Tuesday, March 14, 2017

Whose grazing land? the seasonal rights on communal land

Atsbi, the study area in Ethiopia for my current project, has made a bold move from free grazing to zero grazing.

Free grazing means that animals can just freely move around the landscape and eat crop residues from fields and natural grazes where ever they find them. This leads to the classical tragedy of the commons, no one has incentives to keep the right number of livestock as feed is free. Therefore the landscape gets over-exploited.

The move to zero-grazing means that farmer keep their livestock at home and feed them from their own land. Livestock that does not move also consumes less, there is therefore an additional benefit.

But what is happening with the grazing land that previously was freely use? how gets access to that grass?
the grazing land that was still in private ownership

Grazing land is often considered as community land and therefore managed by the community. We have visited two of them and talked to people around to understand the management.

We discovered that access was seasonally regulated. During the rainy season access was restricted to all. After the rainy season, farmers with certified land would share the grazing land according to oxen ownership. Who has 1 oxen gets one share, who has 2 gets two share. Note that who is landless (who does not have certified farming land), does not get access, because they do not need oxen, though they might actually own a dairy cow. There are paid guards who make sure that no free grazing takes place.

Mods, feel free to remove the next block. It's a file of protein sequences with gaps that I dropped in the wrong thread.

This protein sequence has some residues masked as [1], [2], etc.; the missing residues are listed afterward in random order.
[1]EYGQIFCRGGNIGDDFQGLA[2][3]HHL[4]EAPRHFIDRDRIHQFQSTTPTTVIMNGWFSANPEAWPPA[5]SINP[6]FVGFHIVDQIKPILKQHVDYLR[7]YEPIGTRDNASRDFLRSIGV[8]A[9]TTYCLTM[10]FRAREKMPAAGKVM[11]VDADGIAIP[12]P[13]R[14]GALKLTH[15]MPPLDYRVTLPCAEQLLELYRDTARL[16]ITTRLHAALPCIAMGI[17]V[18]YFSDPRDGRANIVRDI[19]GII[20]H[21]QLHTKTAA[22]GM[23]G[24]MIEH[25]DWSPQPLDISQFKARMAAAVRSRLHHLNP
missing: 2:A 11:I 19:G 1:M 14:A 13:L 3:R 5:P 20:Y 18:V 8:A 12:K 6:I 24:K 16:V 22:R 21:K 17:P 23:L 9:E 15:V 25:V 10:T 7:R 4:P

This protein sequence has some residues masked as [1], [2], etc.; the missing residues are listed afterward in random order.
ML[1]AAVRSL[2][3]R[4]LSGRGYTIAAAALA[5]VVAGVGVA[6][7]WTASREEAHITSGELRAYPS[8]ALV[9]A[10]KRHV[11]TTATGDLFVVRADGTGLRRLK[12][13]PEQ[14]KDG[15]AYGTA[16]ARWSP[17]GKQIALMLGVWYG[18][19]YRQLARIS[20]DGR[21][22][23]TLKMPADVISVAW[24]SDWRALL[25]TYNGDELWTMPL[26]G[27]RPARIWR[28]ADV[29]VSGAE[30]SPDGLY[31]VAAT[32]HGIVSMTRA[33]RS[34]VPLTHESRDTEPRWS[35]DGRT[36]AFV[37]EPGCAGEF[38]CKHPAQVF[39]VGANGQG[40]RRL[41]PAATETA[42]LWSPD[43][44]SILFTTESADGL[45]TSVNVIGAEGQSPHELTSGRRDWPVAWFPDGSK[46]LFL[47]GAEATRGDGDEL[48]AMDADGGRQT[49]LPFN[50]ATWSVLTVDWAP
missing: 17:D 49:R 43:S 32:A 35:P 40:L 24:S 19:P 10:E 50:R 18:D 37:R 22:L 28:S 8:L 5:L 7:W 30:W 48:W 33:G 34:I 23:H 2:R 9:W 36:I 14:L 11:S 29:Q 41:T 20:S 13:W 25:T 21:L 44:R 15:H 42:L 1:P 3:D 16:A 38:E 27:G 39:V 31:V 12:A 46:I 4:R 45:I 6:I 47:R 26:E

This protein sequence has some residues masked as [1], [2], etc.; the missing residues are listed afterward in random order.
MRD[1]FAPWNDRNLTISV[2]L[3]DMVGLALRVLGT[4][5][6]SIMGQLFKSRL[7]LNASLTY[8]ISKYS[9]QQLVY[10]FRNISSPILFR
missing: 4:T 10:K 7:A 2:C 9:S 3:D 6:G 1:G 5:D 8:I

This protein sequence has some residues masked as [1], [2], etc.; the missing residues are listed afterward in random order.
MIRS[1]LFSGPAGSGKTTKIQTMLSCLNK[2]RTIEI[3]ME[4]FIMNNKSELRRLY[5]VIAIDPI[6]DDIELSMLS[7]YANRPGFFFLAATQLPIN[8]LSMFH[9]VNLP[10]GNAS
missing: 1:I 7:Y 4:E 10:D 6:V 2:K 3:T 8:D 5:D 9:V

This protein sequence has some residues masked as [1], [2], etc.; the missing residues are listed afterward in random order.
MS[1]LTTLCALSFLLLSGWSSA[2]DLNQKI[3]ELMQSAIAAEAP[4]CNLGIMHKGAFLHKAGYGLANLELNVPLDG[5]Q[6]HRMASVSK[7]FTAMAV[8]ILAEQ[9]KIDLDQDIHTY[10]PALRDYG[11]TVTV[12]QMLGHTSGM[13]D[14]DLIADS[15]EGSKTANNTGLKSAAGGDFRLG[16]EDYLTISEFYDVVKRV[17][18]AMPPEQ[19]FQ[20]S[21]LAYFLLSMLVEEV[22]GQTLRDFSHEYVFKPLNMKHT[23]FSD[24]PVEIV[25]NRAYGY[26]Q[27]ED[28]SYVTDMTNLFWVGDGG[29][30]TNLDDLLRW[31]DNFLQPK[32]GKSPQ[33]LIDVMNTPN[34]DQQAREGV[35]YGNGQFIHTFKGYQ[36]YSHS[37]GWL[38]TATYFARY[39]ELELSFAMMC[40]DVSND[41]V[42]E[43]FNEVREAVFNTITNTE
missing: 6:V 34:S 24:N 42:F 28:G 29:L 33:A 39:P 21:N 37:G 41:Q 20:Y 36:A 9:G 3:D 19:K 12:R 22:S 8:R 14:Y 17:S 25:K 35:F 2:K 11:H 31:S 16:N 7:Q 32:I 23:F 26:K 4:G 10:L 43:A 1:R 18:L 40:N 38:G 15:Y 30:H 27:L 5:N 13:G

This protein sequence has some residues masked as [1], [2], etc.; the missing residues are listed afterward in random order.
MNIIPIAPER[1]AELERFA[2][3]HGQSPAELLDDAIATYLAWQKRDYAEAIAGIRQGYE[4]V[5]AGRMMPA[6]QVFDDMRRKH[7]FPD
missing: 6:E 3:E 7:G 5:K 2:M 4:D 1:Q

This grazing land was open for free grazing

After a certain amount of time, the grazing land is becoming common grazing land again. Who has not made hay or collected his share of grass by that date, will just loose it, as others can come with their animals to graze it.

In conclusion, there are seasonal property rights on grazing land! There is only one exception : the church cow can graze anywhere any time, it benefits to all, so one one will chase it away :-) .

No comments:

Post a Comment